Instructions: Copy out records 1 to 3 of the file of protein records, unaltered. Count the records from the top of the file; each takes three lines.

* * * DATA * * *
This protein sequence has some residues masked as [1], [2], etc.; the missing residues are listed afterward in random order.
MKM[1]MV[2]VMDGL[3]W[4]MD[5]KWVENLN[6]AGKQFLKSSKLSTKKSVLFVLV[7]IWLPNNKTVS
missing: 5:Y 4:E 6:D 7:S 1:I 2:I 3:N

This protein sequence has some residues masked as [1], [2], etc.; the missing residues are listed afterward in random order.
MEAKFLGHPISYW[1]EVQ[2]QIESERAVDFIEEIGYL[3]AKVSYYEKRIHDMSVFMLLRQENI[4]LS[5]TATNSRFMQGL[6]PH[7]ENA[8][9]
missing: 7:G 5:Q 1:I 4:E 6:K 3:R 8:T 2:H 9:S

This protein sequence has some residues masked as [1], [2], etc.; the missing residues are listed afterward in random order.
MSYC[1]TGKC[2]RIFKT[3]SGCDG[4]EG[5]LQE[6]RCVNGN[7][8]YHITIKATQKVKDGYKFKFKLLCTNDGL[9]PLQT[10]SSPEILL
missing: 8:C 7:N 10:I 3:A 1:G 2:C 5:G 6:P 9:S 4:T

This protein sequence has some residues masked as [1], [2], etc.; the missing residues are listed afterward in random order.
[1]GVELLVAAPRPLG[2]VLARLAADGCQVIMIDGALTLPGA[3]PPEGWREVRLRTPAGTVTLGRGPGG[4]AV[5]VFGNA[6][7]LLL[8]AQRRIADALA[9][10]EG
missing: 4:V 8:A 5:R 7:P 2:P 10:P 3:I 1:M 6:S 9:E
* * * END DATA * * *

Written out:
This protein sequence has some residues masked as [1], [2], etc.; the missing residues are listed afterward in random order.
MKM[1]MV[2]VMDGL[3]W[4]MD[5]KWVENLN[6]AGKQFLKSSKLSTKKSVLFVLV[7]IWLPNNKTVS
missing: 5:Y 4:E 6:D 7:S 1:I 2:I 3:N

This protein sequence has some residues masked as [1], [2], etc.; the missing residues are listed afterward in random order.
MEAKFLGHPISYW[1]EVQ[2]QIESERAVDFIEEIGYL[3]AKVSYYEKRIHDMSVFMLLRQENI[4]LS[5]TATNSRFMQGL[6]PH[7]ENA[8][9]
missing: 7:G 5:Q 1:I 4:E 6:K 3:R 8:T 2:H 9:S

This protein sequence has some residues masked as [1], [2], etc.; the missing residues are listed afterward in random order.
MSYC[1]TGKC[2]RIFKT[3]SGCDG[4]EG[5]LQE[6]RCVNGN[7][8]YHITIKATQKVKDGYKFKFKLLCTNDGL[9]PLQT[10]SSPEILL
missing: 8:C 7:N 10:I 3:A 1:G 2:C 5:G 6:P 9:S 4:T